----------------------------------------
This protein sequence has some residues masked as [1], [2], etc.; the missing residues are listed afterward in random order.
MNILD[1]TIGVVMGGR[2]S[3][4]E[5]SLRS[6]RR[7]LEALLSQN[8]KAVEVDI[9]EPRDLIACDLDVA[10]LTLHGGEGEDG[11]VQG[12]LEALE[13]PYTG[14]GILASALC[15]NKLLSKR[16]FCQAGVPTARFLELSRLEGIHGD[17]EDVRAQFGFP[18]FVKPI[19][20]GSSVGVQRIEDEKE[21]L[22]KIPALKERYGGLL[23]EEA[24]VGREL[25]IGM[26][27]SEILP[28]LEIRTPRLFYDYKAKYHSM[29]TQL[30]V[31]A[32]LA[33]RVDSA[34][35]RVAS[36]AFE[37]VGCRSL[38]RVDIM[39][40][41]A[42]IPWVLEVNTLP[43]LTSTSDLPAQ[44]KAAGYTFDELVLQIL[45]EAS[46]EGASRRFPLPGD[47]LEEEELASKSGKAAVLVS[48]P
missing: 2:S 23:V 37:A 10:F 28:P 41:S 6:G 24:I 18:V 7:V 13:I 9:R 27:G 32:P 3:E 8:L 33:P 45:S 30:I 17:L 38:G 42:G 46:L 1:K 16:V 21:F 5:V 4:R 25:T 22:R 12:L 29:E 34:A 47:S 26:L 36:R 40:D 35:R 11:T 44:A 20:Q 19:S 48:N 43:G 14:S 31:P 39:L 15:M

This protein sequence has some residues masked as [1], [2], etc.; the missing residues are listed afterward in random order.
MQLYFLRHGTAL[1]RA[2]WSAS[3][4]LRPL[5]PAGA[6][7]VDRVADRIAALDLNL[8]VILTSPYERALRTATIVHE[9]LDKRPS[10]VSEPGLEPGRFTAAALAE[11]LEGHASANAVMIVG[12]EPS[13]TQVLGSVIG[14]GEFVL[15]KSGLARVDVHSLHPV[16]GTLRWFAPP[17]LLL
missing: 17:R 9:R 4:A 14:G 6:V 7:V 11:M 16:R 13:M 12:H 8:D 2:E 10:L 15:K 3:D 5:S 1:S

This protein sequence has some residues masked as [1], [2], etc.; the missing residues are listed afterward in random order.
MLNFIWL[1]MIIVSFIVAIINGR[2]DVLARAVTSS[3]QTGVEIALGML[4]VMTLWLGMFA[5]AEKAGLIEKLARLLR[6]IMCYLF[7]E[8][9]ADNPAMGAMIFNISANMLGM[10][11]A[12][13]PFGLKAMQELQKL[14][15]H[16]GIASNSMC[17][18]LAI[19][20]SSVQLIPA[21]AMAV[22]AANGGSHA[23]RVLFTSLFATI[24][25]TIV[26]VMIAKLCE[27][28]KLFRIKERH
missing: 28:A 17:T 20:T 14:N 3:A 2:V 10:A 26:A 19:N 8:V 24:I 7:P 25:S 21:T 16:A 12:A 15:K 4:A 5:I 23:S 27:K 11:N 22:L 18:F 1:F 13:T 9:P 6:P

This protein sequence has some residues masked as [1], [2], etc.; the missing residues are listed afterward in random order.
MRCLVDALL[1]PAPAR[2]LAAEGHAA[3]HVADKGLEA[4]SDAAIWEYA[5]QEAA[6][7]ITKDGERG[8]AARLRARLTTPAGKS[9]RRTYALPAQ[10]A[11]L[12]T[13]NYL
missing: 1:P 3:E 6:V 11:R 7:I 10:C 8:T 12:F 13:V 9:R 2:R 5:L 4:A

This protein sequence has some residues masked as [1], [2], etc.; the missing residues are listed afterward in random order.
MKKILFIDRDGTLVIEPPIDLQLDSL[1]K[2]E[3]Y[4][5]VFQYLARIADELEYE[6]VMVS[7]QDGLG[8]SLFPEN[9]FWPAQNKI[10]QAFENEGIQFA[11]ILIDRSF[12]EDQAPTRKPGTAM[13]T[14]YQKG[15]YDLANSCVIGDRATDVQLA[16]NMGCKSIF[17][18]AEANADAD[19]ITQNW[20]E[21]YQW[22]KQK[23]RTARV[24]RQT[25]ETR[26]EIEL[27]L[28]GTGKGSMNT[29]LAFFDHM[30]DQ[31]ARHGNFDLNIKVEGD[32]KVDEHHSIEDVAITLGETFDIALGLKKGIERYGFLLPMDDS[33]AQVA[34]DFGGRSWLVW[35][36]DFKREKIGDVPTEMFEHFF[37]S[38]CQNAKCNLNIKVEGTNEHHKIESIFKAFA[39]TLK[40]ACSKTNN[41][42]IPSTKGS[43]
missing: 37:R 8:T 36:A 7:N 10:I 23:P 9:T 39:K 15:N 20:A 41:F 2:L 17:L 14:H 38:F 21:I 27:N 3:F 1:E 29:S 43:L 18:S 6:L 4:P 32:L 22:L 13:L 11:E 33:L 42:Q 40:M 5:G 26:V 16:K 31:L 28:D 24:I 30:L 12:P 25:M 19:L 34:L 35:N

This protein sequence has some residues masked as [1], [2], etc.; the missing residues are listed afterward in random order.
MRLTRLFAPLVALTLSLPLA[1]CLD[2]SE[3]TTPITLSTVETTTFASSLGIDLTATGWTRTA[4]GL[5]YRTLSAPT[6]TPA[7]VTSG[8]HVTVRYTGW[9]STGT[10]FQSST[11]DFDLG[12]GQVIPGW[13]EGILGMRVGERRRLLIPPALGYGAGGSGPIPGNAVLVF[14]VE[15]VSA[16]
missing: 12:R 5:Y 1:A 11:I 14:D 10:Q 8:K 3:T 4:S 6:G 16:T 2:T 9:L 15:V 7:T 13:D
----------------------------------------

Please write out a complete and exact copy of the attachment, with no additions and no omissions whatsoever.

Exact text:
This protein sequence has some residues masked as [1], [2], etc.; the missing residues are listed afterward in random order.
MNILD[1]TIGVVMGGR[2]S[3][4]E[5]SLRS[6]RR[7]LEALLSQN[8]KAVEVDI[9]EPRDLIACDLDVA[10]LTLHGGEGEDG[11]VQG[12]LEALE[13]PYTG[14]GILASALC[15]NKLLSKR[16]FCQAGVPTARFLELSRLEGIHGD[17]EDVRAQFGFP[18]FVKPI[19][20]GSSVGVQRIEDEKE[21]L[22]KIPALKERYGGLL[23]EEA[24]VGREL[25]IGM[26][27]SEILP[28]LEIRTPRLFYDYKAKYHSM[29]TQL[30]V[31]A[32]LA[33]RVDSA[34][35]RVAS[36]AFE[37]VGCRSL[38]RVDIM[39][40][41]A[42]IPWVLEVNTLP[43]LTSTSDLPAQ[44]KAAGYTFDELVLQIL[45]EAS[46]EGASRRFPLPGD[47]LEEEELASKSGKAAVLVS[48]P
missing: 2:S 23:V 37:A 10:F 28:P 41:S 6:G 24:I 18:V 7:V 13:I 9:R 27:G 32:P 3:E 8:L 33:P 45:S 30:I 17:L 38:G 42:G 46:L 1:K 16:V 21:F 5:V 4:R 25:T 22:R 12:L 29:E 34:A 47:S 26:L 36:R 40:D 35:R 11:T 44:A 20:Q 19:S 48:N 43:G 14:S 31:P 39:L 15:M

This protein sequence has some residues masked as [1], [2], etc.; the missing residues are listed afterward in random order.
MQLYFLRHGTAL[1]RA[2]WSAS[3][4]LRPL[5]PAGA[6][7]VDRVADRIAALDLNL[8]VILTSPYERALRTATIVHE[9]LDKRPS[10]VSEPGLEPGRFTAAALAE[11]LEGHASANAVMIVG[12]EPS[13]TQVLGSVIG[14]GEFVL[15]KSGLARVDVHSLHPV[16]GTLRWFAPP[17]LLL
missing: 17:R 9:R 4:A 14:G 6:V 7:V 11:M 16:R 13:M 12:H 8:D 2:E 10:L 15:K 3:D 5:S 1:S

This protein sequence has some residues masked as [1], [2], etc.; the missing residues are listed afterward in random order.
MLNFIWL[1]MIIVSFIVAIINGR[2]DVLARAVTSS[3]QTGVEIALGML[4]VMTLWLGMFA[5]AEKAGLIEKLARLLR[6]IMCYLF[7]E[8][9]ADNPAMGAMIFNISANMLGM[10][11]A[12][13]PFGLKAMQELQKL[14][15]H[16]GIASNSMC[17][18]LAI[19][20]SSVQLIPA[21]AMAV[22]AANGGSHA[23]RVLFTSLFATI[24][25]TIV[26]VMIAKLCE[27][28]KLFRIKERH
missing: 28:A 17:T 20:T 14:N 3:A 2:V 10:A 26:A 19:N 8:V 24:I 7:P 25:S 21:T 16:A 12:A 15:K 4:A 5:I 23:S 27:K 11:N 22:L 18:F 1:F 13:T 9:P 6:P

This protein sequence has some residues masked as [1], [2], etc.; the missing residues are listed afterward in random order.
MRCLVDALL[1]PAPAR[2]LAAEGHAA[3]HVADKGLEA[4]SDAAIWEYA[5]QEAA[6][7]ITKDGERG[8]AARLRARLTTPAGKS[9]RRTYALPAQ[10]A[11]L[12]T[13]NYL
missing: 1:P 3:E 6:V 11:R 7:I 10:C 8:T 12:F 13:V 9:R 2:R 5:L 4:A

This protein sequence has some residues masked as [1], [2], etc.; the missing residues are listed afterward in random order.
MKKILFIDRDGTLVIEPPIDLQLDSL[1]K[2]E[3]Y[4][5]VFQYLARIADELEYE[6]VMVS[7]QDGLG[8]SLFPEN[9]FWPAQNKI[10]QAFENEGIQFA[11]ILIDRSF[12]EDQAPTRKPGTAM[13]T[14]YQKG[15]YDLANSCVIGDRATDVQLA[16]NMGCKSIF[17][18]AEANADAD[19]ITQNW[20]E[21]YQW[22]KQK[23]RTARV[24]RQT[25]ETR[26]EIEL[27]L[28]GTGKGSMNT[29]LAFFDHM[30]DQ[31]ARHGNFDLNIKVEGD[32]KVDEHHSIEDVAITLGETFDIALGLKKGIERYGFLLPMDDS[33]AQVA[34]DFGGRSWLVW[35][36]DFKREKIGDVPTEMFEHFF[37]S[38]CQNAKCNLNIKVEGTNEHHKIESIFKAFA[39]TLK[40]ACSKTNN[41][42]IPSTKGS[43]
missing: 37:R 8:T 36:A 7:N 10:I 23:P 9:T 39:K 15:N 20:A 41:F 2:L 17:L 14:H 38:F 21:I 27:N 3:F 1:E 29:S 43:L 18:S 6:L 4:P 32:L 22:L 13:L 11:E 33:L 42:Q 40:M 5:G 26:V 16:K 31:L 28:D 24:I 30:L 12:P 25:M 19:L 34:L 35:N

This protein sequence has some residues masked as [1], [2], etc.; the missing residues are listed afterward in random order.
MRLTRLFAPLVALTLSLPLA[1]CLD[2]SE[3]TTPITLSTVETTTFASSLGIDLTATGWTRTA[4]GL[5]YRTLSAPT[6]TPA[7]VTSG[8]HVTVRYTGW[9]STGT[10]FQSST[11]DFDLG[12]GQVIPGW[13]EGILGMRVGERRRLLIPPALGYGAGGSGPIPGNAVLVF[14]VE[15]VSA[16]
missing: 12:R 5:Y 1:A 11:I 14:D 10:Q 8:K 3:T 4:S 6:G 16:T 2:T 9:L 15:V 7:T 13:D